News / Europe

    Russia Seeks to Retain Influence Over Syria if Assad Falls

    Russian President Vladimir Putin befor state-of-the nation address at the Kremlin, Moscow, Russia, Dec. 12, 2012.
    Russian President Vladimir Putin befor state-of-the nation address at the Kremlin, Moscow, Russia, Dec. 12, 2012.
    Russia's foreign ministry says Moscow's policy on Syria has not changed, despite a top diplomat's reported comment that Syria's opposition may win its battle against President Bashar al-Assad.
     
    Authorities in Moscow say Deputy Foreign Minister Mikhail Bogdanov has not made any statements or conducted "special interviews" with journalists over the past few days regarding Syria. This conflicted with reports in Russian news media that quoted the minister as saying Assad is increasingly losing control of his country's territory, and that an opposition victory cannot be ruled out.
     
    The purported Bogdanov comments were viewed as the first time that Syria's powerful supporters in Moscow were acknowledging that the Assad government might be crumbling after nearly two years of battling anti-government forces.
     
    The Russian foreign ministry said Bogdanov was referring to claims made by the "Syrian opposition and its foreign sponsors, forecasting their quick victory over the regime in Damascus." Bogdanov reputedly made the remark to a Kremlin advisory body that was discussing issues in the Middle East and North Africa.
     
    Moscow and Beijing have repeatedly blocked efforts by the United Nations Security Council to address the Syrian crisis.
     
    Despite the Kremlin's denial of any change in policy, analysts say Bogdanov’s comments appear to reflect a strong Russian desire to maintain influence in Syria, regardless of the Syrian president’s fate.
     
    Bogdanov left open the possibility of Assad surviving the rebellion and staying in power. Russian President Vladimir Putin has repeatedly shielded the Syrian leader from U.S.-led demands to quit.
     
    Protecting Assad
     
    Putin has vowed to oppose any U.S. and NATO intervention in Syria comparable to the Western allies' air campaign last year that helped Libyan rebels overthrow pro-Russian dictator Moammar Gadhafi.
     
    Pavel Felgenhauer, a defense analyst with Russian newspaper Novaya Gazeta, says Putin has taken a rigid position on Syria, with support from Russia’s military and intelligence community: “Russia is with Mr. Assad until the bloody end, and maybe even after."
     
    But Moscow also appears to be positioning itself to have a say in Syria’s future if rebels replace Assad with a more U.S.-friendly transitional government.
     
    Vladimir Akhmedov, a researcher at Moscow’s Institute of Oriental Studies, said he sees Bogdanov’s briefing as a hint that Russia is ready to compromise with the United States on a Syrian transition.
     
    “In Russia, it is not a secret. Everybody understands that Mr. Assad’s days are numbered,” Akhmedov said. “Moscow wants to know who [in a post-Assad government] can preserve Russian interests in a future Syria.”
     
    Foreign Minister Sergei Lavrov met with U.S. Secretary of State Hillary Clinton and U.N. peace envoy Lakhdar Brahimi in Dublin last week to discuss a political solution to the Syrian conflict.
     
    Moscow is pressing for implementation of an international Action Group agreement six months ago that called for all Syrian groups to engage the government in a Syrian-led national dialogue and transition process.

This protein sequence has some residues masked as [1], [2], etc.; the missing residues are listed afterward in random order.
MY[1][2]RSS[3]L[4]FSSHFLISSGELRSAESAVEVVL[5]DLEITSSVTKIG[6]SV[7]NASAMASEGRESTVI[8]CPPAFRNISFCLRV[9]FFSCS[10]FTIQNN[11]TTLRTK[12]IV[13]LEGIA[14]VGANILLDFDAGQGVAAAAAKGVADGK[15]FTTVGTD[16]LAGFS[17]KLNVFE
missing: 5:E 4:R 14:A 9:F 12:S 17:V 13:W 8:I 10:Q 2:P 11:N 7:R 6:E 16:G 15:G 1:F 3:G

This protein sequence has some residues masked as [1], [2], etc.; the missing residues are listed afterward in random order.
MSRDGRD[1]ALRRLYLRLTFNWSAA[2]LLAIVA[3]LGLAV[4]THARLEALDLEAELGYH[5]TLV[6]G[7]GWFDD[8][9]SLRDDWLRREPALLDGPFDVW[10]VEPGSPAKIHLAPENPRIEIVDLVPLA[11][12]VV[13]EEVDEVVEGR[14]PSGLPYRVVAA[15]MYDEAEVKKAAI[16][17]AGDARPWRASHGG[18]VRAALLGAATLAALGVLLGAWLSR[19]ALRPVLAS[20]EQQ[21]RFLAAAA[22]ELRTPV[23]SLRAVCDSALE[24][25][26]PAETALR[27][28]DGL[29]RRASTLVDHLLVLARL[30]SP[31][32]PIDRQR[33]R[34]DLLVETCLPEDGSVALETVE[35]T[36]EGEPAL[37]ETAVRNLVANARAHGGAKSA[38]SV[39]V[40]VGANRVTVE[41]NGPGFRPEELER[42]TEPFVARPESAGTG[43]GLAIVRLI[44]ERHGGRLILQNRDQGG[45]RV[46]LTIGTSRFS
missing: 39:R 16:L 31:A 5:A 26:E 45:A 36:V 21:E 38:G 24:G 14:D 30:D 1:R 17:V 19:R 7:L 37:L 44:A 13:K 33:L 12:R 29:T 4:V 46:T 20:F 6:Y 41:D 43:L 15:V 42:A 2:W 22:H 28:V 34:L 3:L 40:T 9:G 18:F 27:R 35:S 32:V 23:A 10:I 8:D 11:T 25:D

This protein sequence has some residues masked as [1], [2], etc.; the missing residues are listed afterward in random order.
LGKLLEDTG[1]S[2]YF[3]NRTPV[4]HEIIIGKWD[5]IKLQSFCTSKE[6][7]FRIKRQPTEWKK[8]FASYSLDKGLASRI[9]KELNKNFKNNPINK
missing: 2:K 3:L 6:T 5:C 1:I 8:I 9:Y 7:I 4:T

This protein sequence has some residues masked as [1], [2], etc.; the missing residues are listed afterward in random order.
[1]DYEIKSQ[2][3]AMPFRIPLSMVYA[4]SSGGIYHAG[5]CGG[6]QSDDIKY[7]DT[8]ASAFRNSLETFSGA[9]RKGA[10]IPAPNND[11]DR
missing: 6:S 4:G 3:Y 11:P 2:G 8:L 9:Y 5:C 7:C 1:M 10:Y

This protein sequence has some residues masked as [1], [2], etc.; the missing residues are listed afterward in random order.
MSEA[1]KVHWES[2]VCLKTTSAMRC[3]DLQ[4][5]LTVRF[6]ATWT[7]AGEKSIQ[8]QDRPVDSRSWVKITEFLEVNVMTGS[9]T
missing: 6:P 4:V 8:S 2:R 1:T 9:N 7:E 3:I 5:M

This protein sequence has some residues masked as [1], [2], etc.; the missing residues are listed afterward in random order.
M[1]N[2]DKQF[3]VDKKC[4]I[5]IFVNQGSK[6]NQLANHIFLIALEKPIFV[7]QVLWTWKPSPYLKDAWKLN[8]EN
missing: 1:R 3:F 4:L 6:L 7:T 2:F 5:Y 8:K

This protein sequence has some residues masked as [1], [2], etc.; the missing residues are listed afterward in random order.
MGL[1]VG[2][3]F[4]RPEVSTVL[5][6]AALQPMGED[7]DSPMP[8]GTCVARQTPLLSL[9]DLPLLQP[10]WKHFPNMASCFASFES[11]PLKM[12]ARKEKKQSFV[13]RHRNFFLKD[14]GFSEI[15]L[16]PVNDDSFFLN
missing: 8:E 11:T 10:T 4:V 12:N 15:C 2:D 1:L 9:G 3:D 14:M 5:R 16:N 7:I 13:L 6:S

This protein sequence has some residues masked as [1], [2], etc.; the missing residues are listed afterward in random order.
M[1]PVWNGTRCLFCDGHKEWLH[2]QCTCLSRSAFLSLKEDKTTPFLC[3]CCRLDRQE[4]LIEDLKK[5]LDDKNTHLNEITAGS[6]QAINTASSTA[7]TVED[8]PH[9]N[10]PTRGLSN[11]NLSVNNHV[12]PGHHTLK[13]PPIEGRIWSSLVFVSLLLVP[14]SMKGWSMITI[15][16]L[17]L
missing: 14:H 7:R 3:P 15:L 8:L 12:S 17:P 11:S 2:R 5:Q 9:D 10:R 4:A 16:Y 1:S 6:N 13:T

The United States has said implementing the Geneva communiqué requires Assad to step down, but Russia has rejected that interpretation.
     
    Alliance origins
     
    Akhmedov said there are several fundamental factors involved in Russia's desire to maintain its influence in Syria, including a Soviet-Syrian friendship treaty signed in 1980.
     
    That treaty led to the development of close ties between the Russian and Syrian militaries, intelligence services and political establishments.
     
    The Russian navy has used a small logistics base in the Syrian port of Tartus for decades.
     
    Russia also has clout in Syrian affairs thanks to the Arab state’s large number of Russian speakers — more than 100,000 before the current civil war — according to Akhmedov.
     
    “Many Syrians, even rebel politicians and fighters, can speak Russian, because they studied in Russia or in Soviet-bloc nations such as Armenia, Azerbaijan, Kazakhstan, Ukraine and Uzbekistan,” he said.
     
    Thousands of Russians also have settled in Syria since the 1970s after marrying Syrians. Akhmedov said many of those Russian citizens were involved in building Syria’s infrastructure.
     
    “After the rebellion, Syria will need to rebuild its ruined towns and cities, and Syrians know [from experience] that Russia can help again,” he said.
     
    But not all Syrians may want that help.
     
    Ostracizing Russia
     
    Many Syrian opposition activists have expressed anger at Moscow’s loyalty to the Assad government. Some rebels even have warned Russians to leave Syria or face attack.
     
    The opposition Syrian National Coalition also has turned to Western and Arab powers to seek aid for reconstruction. Germany and the United Arab Emirates have agreed to manage a fund for that purpose.
     
    Russian journalist Felgenhauer said he believes that Russia’s future in Syria is bleak. “All this influence apparently will be lost together with the fall of Assad,” he said.
     
    Akhmedov, the researcher, said Moscow has a reason to be hopeful.
     
    “The Syrian mentality is a desire for balance. I do not think that Syrians want to stop all relations with Russia and put all of their eggs into the West’s basket,” he said.

    Michael Lipin

    Michael covers international news for VOA on the web, radio and TV, specializing in the Middle East and East Asia Pacific. Follow him on Twitter @Michael_Lipin